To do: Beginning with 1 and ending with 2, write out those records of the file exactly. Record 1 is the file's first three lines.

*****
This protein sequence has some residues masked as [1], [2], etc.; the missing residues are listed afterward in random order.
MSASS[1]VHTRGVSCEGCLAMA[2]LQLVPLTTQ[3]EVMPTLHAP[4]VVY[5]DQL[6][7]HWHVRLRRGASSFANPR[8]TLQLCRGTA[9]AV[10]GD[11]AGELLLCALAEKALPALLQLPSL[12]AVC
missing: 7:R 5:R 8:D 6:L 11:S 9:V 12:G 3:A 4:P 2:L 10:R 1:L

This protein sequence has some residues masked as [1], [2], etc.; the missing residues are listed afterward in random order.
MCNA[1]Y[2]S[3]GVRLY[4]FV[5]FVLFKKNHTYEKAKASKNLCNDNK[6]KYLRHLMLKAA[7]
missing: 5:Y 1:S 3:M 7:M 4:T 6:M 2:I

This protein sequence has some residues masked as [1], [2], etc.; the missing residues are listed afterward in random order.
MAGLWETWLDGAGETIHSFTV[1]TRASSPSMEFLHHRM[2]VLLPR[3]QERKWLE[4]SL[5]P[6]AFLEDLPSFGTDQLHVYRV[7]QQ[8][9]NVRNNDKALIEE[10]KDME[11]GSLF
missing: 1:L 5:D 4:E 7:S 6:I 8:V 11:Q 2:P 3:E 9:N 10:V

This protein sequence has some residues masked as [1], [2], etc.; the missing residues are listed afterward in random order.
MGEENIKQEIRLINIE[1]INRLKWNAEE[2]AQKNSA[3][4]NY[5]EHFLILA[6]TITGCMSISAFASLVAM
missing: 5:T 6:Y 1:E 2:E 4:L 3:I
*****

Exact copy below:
This protein sequence has some residues masked as [1], [2], etc.; the missing residues are listed afterward in random order.
MSASS[1]VHTRGVSCEGCLAMA[2]LQLVPLTTQ[3]EVMPTLHAP[4]VVY[5]DQL[6][7]HWHVRLRRGASSFANPR[8]TLQLCRGTA[9]AV[10]GD[11]AGELLLCALAEKALPALLQLPSL[12]AVC
missing: 7:R 5:R 8:D 6:L 11:S 9:V 12:G 3:A 4:P 2:L 10:R 1:L

This protein sequence has some residues masked as [1], [2], etc.; the missing residues are listed afterward in random order.
MCNA[1]Y[2]S[3]GVRLY[4]FV[5]FVLFKKNHTYEKAKASKNLCNDNK[6]KYLRHLMLKAA[7]
missing: 5:Y 1:S 3:M 7:M 4:T 6:M 2:I